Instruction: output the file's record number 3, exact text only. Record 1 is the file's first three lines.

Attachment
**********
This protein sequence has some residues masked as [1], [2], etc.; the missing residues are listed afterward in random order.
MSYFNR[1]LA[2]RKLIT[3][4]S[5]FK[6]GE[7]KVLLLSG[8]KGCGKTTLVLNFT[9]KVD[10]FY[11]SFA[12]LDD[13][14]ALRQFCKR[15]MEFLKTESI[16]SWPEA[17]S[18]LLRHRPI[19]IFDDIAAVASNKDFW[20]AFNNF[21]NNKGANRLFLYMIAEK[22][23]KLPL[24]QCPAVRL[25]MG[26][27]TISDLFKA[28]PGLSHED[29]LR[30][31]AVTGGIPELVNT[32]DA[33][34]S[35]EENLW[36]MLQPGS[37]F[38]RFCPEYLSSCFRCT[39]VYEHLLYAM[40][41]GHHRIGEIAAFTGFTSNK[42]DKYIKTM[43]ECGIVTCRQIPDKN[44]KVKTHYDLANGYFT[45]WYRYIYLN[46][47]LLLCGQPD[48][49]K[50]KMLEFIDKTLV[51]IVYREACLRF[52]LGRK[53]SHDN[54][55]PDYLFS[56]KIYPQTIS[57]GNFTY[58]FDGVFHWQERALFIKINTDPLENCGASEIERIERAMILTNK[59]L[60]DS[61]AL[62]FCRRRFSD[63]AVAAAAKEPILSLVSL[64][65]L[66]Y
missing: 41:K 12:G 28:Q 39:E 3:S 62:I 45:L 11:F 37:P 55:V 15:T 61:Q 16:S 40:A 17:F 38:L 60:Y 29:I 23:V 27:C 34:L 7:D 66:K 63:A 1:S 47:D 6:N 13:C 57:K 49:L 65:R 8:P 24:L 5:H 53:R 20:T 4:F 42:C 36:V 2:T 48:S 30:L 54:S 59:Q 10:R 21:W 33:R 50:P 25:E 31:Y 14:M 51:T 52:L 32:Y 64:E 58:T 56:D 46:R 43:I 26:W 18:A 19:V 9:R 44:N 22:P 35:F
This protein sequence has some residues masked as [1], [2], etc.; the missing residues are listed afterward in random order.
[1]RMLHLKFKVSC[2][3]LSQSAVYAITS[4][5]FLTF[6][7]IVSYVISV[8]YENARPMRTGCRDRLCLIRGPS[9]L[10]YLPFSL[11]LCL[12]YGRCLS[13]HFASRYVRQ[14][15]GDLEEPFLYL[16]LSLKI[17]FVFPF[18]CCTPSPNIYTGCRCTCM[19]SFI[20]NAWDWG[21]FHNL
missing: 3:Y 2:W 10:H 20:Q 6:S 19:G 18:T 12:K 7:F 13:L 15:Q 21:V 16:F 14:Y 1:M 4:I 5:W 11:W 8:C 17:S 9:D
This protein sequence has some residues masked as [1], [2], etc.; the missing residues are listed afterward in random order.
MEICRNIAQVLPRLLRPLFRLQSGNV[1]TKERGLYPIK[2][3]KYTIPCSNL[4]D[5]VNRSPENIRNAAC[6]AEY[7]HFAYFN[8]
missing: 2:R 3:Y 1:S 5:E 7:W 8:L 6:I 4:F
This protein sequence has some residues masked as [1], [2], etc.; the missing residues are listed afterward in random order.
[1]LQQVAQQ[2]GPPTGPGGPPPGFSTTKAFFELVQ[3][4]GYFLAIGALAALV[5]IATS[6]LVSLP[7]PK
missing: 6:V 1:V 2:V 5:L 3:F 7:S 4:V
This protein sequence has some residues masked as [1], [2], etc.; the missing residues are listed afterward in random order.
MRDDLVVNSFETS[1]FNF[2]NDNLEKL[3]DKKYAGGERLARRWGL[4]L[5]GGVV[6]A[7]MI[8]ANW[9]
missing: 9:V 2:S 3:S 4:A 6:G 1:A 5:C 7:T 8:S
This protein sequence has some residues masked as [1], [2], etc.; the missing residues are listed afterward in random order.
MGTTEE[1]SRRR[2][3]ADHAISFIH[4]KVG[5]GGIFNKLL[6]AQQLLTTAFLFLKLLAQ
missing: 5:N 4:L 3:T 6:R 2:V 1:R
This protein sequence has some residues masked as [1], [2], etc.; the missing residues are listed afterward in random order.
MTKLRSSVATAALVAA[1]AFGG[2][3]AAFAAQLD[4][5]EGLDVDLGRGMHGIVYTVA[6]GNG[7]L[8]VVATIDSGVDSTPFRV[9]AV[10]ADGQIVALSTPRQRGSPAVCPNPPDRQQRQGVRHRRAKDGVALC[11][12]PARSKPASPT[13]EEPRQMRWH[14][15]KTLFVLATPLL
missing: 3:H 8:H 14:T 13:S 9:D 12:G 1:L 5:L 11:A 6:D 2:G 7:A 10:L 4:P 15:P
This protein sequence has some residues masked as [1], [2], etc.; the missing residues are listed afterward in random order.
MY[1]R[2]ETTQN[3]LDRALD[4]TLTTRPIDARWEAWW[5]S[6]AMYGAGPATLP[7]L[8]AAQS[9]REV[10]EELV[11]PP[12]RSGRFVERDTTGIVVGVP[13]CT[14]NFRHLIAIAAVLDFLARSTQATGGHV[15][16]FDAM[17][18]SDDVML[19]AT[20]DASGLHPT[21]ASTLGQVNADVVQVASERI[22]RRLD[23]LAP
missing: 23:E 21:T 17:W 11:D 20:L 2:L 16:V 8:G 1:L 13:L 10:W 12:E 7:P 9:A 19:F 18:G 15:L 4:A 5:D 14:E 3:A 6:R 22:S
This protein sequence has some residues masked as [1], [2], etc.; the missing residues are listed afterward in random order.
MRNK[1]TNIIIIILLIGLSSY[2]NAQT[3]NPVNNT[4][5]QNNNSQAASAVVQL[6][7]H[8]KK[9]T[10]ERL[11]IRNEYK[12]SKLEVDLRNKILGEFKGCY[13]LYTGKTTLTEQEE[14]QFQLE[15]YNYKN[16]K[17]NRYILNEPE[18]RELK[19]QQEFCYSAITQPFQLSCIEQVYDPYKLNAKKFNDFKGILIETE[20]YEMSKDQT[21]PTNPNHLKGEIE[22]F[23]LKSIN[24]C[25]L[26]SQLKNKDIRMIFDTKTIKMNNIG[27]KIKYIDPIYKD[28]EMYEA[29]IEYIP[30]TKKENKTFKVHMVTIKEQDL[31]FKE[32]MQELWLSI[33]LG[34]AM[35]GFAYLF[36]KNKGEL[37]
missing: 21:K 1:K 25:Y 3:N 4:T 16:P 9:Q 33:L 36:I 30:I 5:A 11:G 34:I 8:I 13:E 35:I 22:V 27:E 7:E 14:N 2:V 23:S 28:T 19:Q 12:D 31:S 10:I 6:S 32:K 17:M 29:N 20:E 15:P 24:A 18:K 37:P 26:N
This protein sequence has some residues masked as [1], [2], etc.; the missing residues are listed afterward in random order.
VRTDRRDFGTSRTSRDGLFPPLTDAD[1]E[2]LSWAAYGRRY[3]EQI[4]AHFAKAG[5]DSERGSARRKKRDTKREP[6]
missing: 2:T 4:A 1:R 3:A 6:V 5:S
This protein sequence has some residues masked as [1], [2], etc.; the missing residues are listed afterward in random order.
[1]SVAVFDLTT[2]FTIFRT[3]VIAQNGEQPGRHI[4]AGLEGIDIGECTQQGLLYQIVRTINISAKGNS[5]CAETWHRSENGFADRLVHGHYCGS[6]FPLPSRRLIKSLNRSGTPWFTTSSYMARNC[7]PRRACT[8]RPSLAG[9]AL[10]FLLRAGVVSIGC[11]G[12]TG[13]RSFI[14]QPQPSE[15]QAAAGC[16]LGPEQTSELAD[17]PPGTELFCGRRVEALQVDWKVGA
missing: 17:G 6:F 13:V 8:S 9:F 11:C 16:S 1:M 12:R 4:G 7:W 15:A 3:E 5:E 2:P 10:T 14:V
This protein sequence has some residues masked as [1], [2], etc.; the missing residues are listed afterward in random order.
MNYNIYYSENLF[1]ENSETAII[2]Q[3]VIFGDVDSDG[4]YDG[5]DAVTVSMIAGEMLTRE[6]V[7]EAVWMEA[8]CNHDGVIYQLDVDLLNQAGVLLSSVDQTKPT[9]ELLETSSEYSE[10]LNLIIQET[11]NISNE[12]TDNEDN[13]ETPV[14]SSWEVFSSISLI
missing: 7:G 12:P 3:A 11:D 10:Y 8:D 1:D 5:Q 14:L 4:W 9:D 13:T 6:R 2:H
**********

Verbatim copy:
This protein sequence has some residues masked as [1], [2], etc.; the missing residues are listed afterward in random order.
MEICRNIAQVLPRLLRPLFRLQSGNV[1]TKERGLYPIK[2][3]KYTIPCSNL[4]D[5]VNRSPENIRNAAC[6]AEY[7]HFAYFN[8]
missing: 2:R 3:Y 1:S 5:E 7:W 8:L 6:I 4:F